Using a Linux Host to Create a Bootable Device

These steps outline the process for creating a bootable device on a Linux* based workstation. Where the .wic image is supplied in a compressed format, it should be expanded (uncompressed) prior to this process. For example, a .xz format file can be expanded (uncompressed) using the xz-utils unxz application.

  1. Connect your USB flash drive or microSD card to your host computer.
  2. Open a Terminal window.
  3. If you are not sure about the media device name of your drive, enter the command:

lsblk

to show the block-level devices; a USB drive usually shows up as /sdb or /sdc (almost never as /sda), and an SD card would usually show up as /dev/mmcblk0.

In the steps below, you should specify the whole device you’re writing to (for example, /dev/sdb or /dev/mmcblk0) and not just a partition on that device (e.g., /dev/sdb1 or /dev/mmcblk0p1).



As an alternative to lsblk, you can use the dmesg command to view the system log and see to which device the USB drive or microSD card was assigned.

  1. After verifying your removable media device name, you’ll need to unmount the device before writing to it. Enter the following command, where sdX is the name of your USB drive (for example, sudo umount /dev/sdb*):

sudo umount /dev/sdX*

  1. In a Terminal window on your host, run the following command.

    Be sure to replace os-image with the location of your extracted Ref-OS-IoT image and sdX with the name of your boot device (for example, /dev/sdb). The command will overwrite all content on the device, so be careful to specify the correct media device.

sudo dd bs=4M if=os-image of=/dev/sdX status=progress && sync

In the example command below, /dev/sdb is the destination USB device on the host machine:

sudo dd bs=4M if=/path/to/full-image-intel-5xx-64-6.wic of=/dev/sdb status=progress && sync

Troubleshooting

If your version of dd doesn't support the status=progress option, which displays progress information on the copying process, you may see an error message about status=progress. You can simply remove this option from the command to copy the image without showing progress information. For example:

sudo dd bs=4M if=/path/to/full-image-intel-5xx-64-6.wic of=/dev/sdb && sync

If you see a message complaining about a numeric value, your computer may be balking at the inclusion of the block size argument, bs=4M. You can move this option to the end of the command or leave it out entirely; the write process may be slower if you do the latter. For example:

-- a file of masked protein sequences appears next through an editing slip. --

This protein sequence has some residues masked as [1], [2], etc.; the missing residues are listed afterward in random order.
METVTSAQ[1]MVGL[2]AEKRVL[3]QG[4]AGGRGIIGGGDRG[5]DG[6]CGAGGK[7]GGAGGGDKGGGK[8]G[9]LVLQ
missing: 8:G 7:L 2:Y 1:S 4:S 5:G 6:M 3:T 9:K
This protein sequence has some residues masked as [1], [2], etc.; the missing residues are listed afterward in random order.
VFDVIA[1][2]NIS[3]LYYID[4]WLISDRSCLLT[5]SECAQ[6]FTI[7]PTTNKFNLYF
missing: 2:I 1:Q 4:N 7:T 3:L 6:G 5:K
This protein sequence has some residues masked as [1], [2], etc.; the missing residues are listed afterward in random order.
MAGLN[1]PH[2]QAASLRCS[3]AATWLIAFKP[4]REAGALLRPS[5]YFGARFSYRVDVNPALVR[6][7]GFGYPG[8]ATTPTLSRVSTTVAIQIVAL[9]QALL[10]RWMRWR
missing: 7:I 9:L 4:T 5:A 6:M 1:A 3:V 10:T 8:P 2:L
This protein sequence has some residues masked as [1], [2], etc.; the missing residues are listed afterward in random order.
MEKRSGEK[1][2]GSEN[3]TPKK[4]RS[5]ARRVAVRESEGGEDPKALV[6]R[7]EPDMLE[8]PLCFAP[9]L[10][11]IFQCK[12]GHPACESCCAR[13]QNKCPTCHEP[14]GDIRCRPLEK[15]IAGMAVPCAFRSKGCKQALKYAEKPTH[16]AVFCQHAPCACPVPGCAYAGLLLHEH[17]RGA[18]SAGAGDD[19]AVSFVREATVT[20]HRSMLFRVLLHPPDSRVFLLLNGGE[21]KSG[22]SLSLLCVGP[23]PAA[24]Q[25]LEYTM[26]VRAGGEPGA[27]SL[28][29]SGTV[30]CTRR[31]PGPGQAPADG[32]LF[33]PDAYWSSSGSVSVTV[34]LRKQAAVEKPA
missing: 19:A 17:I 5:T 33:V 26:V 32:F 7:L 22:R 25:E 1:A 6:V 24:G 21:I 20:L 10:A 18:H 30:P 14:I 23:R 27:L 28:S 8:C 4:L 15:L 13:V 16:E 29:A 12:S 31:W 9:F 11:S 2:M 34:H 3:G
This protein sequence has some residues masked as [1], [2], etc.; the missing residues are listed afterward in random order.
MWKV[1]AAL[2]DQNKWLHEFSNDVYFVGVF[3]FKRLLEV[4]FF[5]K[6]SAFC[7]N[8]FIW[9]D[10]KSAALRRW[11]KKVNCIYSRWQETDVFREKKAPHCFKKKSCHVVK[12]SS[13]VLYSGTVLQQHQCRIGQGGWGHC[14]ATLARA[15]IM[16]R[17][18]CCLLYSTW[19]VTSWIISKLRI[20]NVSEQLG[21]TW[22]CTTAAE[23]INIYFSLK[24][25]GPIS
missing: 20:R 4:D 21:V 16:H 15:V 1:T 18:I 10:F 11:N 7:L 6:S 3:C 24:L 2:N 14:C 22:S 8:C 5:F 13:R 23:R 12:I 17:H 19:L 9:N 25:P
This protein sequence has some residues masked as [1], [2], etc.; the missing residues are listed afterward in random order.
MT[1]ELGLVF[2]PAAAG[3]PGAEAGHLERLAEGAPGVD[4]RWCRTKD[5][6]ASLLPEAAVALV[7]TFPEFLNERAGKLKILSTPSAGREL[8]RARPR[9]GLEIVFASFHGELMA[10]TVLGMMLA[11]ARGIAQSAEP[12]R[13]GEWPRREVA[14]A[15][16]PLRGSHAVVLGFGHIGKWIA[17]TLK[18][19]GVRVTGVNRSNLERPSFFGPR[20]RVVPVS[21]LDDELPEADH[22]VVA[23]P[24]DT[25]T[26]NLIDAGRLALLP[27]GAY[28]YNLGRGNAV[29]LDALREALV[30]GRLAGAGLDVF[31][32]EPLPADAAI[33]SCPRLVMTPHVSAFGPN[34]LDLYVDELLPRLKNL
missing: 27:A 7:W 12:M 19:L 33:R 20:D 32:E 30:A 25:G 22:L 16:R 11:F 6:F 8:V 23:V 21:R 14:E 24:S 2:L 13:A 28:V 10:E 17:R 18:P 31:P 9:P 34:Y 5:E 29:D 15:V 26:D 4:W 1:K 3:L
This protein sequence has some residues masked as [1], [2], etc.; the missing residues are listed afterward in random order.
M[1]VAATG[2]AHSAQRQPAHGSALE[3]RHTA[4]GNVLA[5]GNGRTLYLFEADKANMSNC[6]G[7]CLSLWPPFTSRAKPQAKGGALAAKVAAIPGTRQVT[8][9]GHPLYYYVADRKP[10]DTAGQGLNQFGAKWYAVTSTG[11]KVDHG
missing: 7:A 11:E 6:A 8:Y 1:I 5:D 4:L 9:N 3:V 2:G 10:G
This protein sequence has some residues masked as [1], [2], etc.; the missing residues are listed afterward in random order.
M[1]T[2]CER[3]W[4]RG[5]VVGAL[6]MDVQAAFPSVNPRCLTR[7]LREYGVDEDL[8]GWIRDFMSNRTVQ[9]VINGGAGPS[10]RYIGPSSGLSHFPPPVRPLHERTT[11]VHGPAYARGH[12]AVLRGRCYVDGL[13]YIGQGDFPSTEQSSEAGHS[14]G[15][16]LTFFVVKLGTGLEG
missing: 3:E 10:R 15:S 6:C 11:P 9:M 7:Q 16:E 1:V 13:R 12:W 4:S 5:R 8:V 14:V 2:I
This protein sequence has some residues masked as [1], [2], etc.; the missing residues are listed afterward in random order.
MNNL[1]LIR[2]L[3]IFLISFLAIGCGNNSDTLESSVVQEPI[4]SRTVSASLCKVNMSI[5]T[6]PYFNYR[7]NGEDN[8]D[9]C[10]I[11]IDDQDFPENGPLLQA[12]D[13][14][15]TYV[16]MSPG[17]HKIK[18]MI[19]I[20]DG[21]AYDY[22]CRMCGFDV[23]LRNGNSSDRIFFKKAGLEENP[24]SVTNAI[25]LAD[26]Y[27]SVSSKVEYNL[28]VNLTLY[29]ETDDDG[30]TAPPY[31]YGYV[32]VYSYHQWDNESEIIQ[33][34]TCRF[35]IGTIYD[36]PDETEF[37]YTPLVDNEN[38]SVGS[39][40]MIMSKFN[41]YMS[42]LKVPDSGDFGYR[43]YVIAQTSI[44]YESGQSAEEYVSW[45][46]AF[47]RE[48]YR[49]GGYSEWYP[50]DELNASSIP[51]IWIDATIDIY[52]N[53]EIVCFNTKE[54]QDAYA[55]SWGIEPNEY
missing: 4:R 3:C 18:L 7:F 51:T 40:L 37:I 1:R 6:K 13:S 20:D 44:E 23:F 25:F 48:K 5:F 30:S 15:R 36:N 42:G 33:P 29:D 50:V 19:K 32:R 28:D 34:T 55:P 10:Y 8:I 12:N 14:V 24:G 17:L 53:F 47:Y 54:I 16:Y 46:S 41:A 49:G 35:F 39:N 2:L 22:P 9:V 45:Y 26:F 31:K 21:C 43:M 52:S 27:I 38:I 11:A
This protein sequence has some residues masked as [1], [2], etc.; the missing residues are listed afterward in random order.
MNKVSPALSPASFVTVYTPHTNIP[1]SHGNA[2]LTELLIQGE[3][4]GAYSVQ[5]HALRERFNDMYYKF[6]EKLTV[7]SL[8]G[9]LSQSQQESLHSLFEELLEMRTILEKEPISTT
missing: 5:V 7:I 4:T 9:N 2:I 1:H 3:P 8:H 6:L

sudo dd if=/path/to/full-image-intel-5xx-64-6.wic of=/dev/sdb status=progress && sync

If you continue to have issues with the write command, remove all extra options from the command and try again. For example:

sudo dd if=/path/to/full-image-intel-5xx-64-6.wic of=/dev/sdb && sync

  1. Wait for your host to finish copying the Ref-OS-IoT image to the boot device. This process may take up to 20 minutes for a USB 2.0 drive. When finished, disconnect the device from your computer.

Alternate method: Use bmaptool

If you're having issues with dd, you can try using bmaptool to write to your boot device. Follow the same steps to connect your USB drive or microSD card to your host and unmount your device. Instead of using the dd command, do the following:

After verifying your removable media device name, enter the following command, where os-image is the location of your extracted Ref-OS-IoT image and sdX is the name of your boot device:

sudo -E bmaptool copy --nobmap os-image /dev/sdX

In the example commands below, /dev/sdb is the destination USB device on the host machine:

sudo -E bmaptool copy --nobmap /path/to/full-image-intel-5xx-64-6.wic /dev/sdb

The command will overwrite all content on the device, so be careful to specify the correct media device. This opens the removable media exclusively and helps prevent writing on an unintended device.

Disconnect your device from the workstation.

Loading an OS image, or an Installer Package, on the Bootable Device

Install the target Live-OS image, or copy the installer package, onto the storage device and configure the targeted files to run at boot. See Acquire Target OS File to Install for instructions.

Connect the bootable device to the platform and configure it as the target boot device, reboot and run or install the operating system from the bootable device.

 

For more complete information about compiler optimizations, see our Optimization Notice.